1.2 cm =  2010 - 2013

“Illness is the night-side of life, a more onerous citizenship. Everyone who is born holds dual citizenship, in the kingdom of the well and in the kingdom of the sick. Although we all prefer to use only the good passport, sooner or later each of us is obliged, at least for a spell, to identify ourselves as citizens of that other place.”   Susan Sontag, ILLNESS AS METAPHOR 

1.2 cm = addresses the paradoxical relationship between the smallness of an invasive tumor (1.2 cm) and complexity of its impact on the body and mind. The work speaks to concerns of mortality, the nature of disease and our unease with it, and the body as a medical object and as a vessel of the human spirit.

Background on 1.2cm =

From December 2009 to February 2011, I underwent breast cancer treatments of surgery, chemotherapy, radiotherapy, targeted drug therapy and hormone therapy. Throughout this period of time, I collected all the bandages that were applied to and removed from my body related to the treatments. This practice was not premeditated for artistic purposes but merely an attempt to secure control over circumstances in which I had none. Archived in Ziploc bags with dates and treatment identifying information, I later photographed these “discard” materials on the surface of my bathroom floor.

My bathroom became a significant space for me during treatments. Daily I stood on the stone floor as I confronted myself in the mirror and observed the side effects – most often fascinated by the transformations taking place, sometimes concerned. The collection of discards seemed at home on the stone when it came to documenting them. The surface has the warmth and color of skin and is patterned with veining and pitting, visually mimicking the micro world of cells from which the discard materials came. The sheer number of the discard photographs and the specifics of their labels convey the intensity of cancer treatment and the consequent medicalization of the body while undergoing such treatment. At the same time, the pieces allude to the process of taking care, of carefully managing the body as it navigates a foreign and difficult terrain, even when the care is administered with dispassionate scientific precision.

After completing four months of chemotherapy and during the next two months of radiotherapy, I was compelled for the first and only time to photograph myself. I wanted to acknowledge my fortitude in passing through the most demanding phase of the treatments. I also was physically transformed and no longer recognized myself and was curious as to what the scrutiny of the lens would reveal. Drawn to the soft light of my bedroom window, I sat for the camera – straightforward and unadorned. For me, the self-portraits bear the psychological and emotional complexities of undergoing an experience that brought all former certainties into question. The images were challenging to make and I consider them the heart and soul of the project.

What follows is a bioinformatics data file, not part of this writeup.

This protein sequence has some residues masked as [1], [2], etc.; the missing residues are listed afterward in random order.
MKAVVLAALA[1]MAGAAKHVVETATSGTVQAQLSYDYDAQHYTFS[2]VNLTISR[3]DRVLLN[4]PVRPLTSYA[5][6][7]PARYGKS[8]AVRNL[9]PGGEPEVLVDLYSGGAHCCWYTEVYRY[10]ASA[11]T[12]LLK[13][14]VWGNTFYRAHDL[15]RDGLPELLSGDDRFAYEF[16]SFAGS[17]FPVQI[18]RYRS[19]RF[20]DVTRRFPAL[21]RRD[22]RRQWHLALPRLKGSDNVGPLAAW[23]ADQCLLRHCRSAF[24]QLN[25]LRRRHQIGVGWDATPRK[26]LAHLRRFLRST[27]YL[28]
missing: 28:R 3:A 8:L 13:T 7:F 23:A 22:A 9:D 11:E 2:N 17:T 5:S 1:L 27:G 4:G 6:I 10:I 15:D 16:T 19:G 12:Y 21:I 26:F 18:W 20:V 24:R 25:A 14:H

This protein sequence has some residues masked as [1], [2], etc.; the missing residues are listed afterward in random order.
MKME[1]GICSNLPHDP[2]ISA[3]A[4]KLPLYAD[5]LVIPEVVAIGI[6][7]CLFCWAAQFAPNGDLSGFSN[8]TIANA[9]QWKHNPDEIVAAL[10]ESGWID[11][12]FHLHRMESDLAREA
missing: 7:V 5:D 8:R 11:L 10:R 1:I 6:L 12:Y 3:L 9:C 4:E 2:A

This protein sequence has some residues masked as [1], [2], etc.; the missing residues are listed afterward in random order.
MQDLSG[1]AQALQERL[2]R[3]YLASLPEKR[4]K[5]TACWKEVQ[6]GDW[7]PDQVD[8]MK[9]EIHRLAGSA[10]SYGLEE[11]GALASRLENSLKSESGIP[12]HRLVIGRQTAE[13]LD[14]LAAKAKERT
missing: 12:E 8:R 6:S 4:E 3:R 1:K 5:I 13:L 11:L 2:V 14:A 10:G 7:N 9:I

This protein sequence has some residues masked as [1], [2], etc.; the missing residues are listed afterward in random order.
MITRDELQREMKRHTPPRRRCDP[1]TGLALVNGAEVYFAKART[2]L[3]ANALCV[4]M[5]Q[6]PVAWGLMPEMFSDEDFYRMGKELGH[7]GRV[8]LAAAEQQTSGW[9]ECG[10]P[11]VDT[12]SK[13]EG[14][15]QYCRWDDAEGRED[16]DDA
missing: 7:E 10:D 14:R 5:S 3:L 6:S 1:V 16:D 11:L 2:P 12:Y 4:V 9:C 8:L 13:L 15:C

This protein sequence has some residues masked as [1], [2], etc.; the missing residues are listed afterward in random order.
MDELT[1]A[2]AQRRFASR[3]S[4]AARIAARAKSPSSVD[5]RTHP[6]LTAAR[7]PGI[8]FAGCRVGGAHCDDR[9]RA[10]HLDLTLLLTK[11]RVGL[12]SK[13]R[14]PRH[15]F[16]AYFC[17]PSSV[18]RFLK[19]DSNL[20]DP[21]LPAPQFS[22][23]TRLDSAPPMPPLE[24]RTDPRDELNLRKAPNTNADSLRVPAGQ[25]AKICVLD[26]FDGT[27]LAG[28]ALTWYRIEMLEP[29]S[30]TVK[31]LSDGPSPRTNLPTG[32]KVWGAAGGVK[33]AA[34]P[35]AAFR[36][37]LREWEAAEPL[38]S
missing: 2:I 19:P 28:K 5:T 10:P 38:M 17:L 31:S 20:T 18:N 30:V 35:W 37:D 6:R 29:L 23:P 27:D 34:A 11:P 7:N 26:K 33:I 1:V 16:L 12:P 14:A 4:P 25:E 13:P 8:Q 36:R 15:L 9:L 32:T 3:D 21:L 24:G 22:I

Immediately upon being diagnosed with cancer, I channeled my fear into research about the disease and the particulars of my aberrant cells. I devoured books, ravenously searched the internet and scoured websites of the nation’s major cancer institutes. This proclivity for research is reflected in the catalog of “discard” photographs and in the meticulous medical records I maintained over 14 months of treatments. From these records I have gathered a litany of facts that provide an eye-opening perspective on cancer treatment today. My relatively small 1.2 cm tumor equals such things as: 1.2 billion microscopic cancer cells; $285,748.24 in medical expenses; 95 doses of 10 mg of Prochlorperzine; 5,064 mg of Herceptin, 4,500 centiGray Protons, 139 medical appointments, etc., etc. Among my lab records are magnified ultrasound images of the tumor penetrating the ductal wall of my breast and mushrooming into the breast tissue. The small light box houses a transparency of this image juxtaposed with a list of data that underscores the magnitude of treatment for such a tiny but potentially lethal cluster of cells.

Though humans have lived with cancer for thousands of years, it has become the iconic disease of contemporary society where incidences are increasingly common. Unlike any other illness, cancer stirs deep-seated fear. In spite of astonishing advances in understanding its biology and radically improving its treatment, cancer remains “the emperor of all maladies”, as stated by oncologist, researcher and writer Siddhartha Murkherjee in his brilliant book, The Emperor of All Maladies: A Biography of Cancer.

1.2 cm = sheds light on this uneasy relationship and exposes the extraordinary but necessary measures to pass through it.